I don’t know why I love movies set at sea so much and as you probably guessed, Sea Fever is such a movie. Perhaps because I really liked science fiction creature features like Virus and Deep Rising when I was younger. Not to mention the classics like The Abyss or Sphere. They were not perfect movies but they had that something, that special ingredient. I guess that the fact you’re so vulnerable in the vastness of the sea and yet feel safe in the cramped environment of the ship. You get a sense of claustrophobia and agoraphobia at the same time.
Not to mention the Lovecraftian motives. I know I just gave away a bit of the plot, but I think you already suspected that this might turn out to be that type of movie. Released in 2019, when we had no idea that 2020 is going to turn out to be such a shitty year with pandemic and all the other crap, it’s also surprisingly current. And that little tidbit I will leave for you to discover.
Sea Fever, being an Irish movie has that additional dose of authenticity and likability. Aye, that be true alright. It’s a mixture of Alien and The Thing, two of my favorite movies. However, towards the end, it starts losing momentum but still makes it over the line. The atmosphere is very intense and brooding without forced attempts at humor. It’s an undemanding horror survival movie with a distinctive vibe. To me, this was its greatest quality and the thing that sets it apart from dozens of cheap sci-fi milkers. I know that a lot of people are comparing to Harbinger Down, a movie that I am yet to see but that looks like exactly that.
As Siobhan, a young student researching sea fauna, comes on board the fishing trawler the Niamh Cinn Óir, she hopes to create algorithms that will help her predict ecological outcomes. A bunch of fancy words that our crew of struggling fisherman doesn’t care much about. They are hoping to catch some fish and avoid the exclusion zone that the coast guard has warned them about. However, when they don’t find much fish on their planned route, the captain decides to take a detour…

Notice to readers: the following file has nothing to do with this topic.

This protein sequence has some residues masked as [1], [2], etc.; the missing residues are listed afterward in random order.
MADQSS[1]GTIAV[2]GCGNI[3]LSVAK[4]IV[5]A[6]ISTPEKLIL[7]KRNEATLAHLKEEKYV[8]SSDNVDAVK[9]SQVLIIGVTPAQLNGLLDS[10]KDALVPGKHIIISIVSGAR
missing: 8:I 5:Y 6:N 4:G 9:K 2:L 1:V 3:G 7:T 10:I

The cast was phenomenal, starting with our young heroine Hermione Corfield whose committed performance carried the movie along with experienced Dougray Scott (Last Passenger, Perfect Creature, Dark Water) and Olwen Fouéré. And the rest of the crew was also pretty good pulling you into deeper and deeper into the story. There are some pretty gruesome and gory scenes that just hit you out of nowhere. Realistic and nasty, they look like something out of a much more expensive movie.
As the story unfolds, the tension keeps rising and rising. The crew keeps arguing, not knowing what to do and the threats just keep increasing. This increased pressure makes you think that we’re in for one hell of a finale, but that’s not what Sea Fever has in store for us. Gloomy and mysterious, it remains in this mood ’till the end. I know that this was a deal-breaker for all those who were expecting it to “lift-off”. If you’re looking to continue your exploration of horror at sea I recommend you check out Underwater with a similar atmosphere and setup. Enjoy.
Director: Neasa Hardiman
Writer: Neasa Hardiman
Cast: Hermione Corfield, Dag Malmberg, Jack Hickey, Olwen Fouéré, Dougray Scott, Connie Nielsen, Ardalan Esmaili, Elie Bouakaze
Fun Facts: Actress Toni Collette was originally chosen for the lead role but because of scheduling issues she was replaced by Connie Nielsen.